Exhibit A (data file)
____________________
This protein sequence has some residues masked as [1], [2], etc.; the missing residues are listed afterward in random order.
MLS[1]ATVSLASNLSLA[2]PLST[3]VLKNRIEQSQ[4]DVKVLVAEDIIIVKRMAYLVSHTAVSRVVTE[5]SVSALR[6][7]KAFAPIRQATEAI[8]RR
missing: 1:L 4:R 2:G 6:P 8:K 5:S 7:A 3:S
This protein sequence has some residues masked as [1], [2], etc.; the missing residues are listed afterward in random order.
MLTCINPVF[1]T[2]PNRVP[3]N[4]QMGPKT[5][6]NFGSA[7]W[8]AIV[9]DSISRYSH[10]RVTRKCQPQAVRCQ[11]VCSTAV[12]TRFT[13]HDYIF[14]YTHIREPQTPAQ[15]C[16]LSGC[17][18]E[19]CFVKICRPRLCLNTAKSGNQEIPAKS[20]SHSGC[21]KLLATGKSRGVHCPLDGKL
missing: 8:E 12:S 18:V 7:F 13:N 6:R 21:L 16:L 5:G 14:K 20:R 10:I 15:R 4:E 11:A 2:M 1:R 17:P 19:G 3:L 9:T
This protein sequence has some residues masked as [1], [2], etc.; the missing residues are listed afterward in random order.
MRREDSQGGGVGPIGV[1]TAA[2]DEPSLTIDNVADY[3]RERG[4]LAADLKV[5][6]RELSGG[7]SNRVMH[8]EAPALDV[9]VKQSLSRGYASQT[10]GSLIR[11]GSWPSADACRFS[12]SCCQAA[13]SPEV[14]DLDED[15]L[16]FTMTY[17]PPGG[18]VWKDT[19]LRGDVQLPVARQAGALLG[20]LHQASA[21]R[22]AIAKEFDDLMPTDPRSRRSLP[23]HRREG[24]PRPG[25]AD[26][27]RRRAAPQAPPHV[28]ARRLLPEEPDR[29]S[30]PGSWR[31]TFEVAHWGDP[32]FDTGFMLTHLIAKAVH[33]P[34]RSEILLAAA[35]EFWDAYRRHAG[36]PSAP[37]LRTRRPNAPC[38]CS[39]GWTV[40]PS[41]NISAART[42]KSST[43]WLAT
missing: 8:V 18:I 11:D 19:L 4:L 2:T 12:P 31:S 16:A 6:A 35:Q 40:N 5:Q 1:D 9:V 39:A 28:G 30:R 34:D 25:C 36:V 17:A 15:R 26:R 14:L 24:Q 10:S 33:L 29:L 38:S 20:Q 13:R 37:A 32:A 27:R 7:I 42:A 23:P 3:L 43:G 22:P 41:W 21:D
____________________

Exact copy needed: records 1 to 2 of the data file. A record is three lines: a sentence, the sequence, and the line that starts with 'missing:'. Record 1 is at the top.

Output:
This protein sequence has some residues masked as [1], [2], etc.; the missing residues are listed afterward in random order.
MLS[1]ATVSLASNLSLA[2]PLST[3]VLKNRIEQSQ[4]DVKVLVAEDIIIVKRMAYLVSHTAVSRVVTE[5]SVSALR[6][7]KAFAPIRQATEAI[8]RR
missing: 1:L 4:R 2:G 6:P 8:K 5:S 7:A 3:S
This protein sequence has some residues masked as [1], [2], etc.; the missing residues are listed afterward in random order.
MLTCINPVF[1]T[2]PNRVP[3]N[4]QMGPKT[5][6]NFGSA[7]W[8]AIV[9]DSISRYSH[10]RVTRKCQPQAVRCQ[11]VCSTAV[12]TRFT[13]HDYIF[14]YTHIREPQTPAQ[15]C[16]LSGC[17][18]E[19]CFVKICRPRLCLNTAKSGNQEIPAKS[20]SHSGC[21]KLLATGKSRGVHCPLDGKL
missing: 8:E 12:S 18:V 7:F 13:N 6:R 21:L 16:L 5:G 14:K 20:R 10:I 15:R 4:E 11:A 2:M 1:R 17:P 19:G 3:L 9:T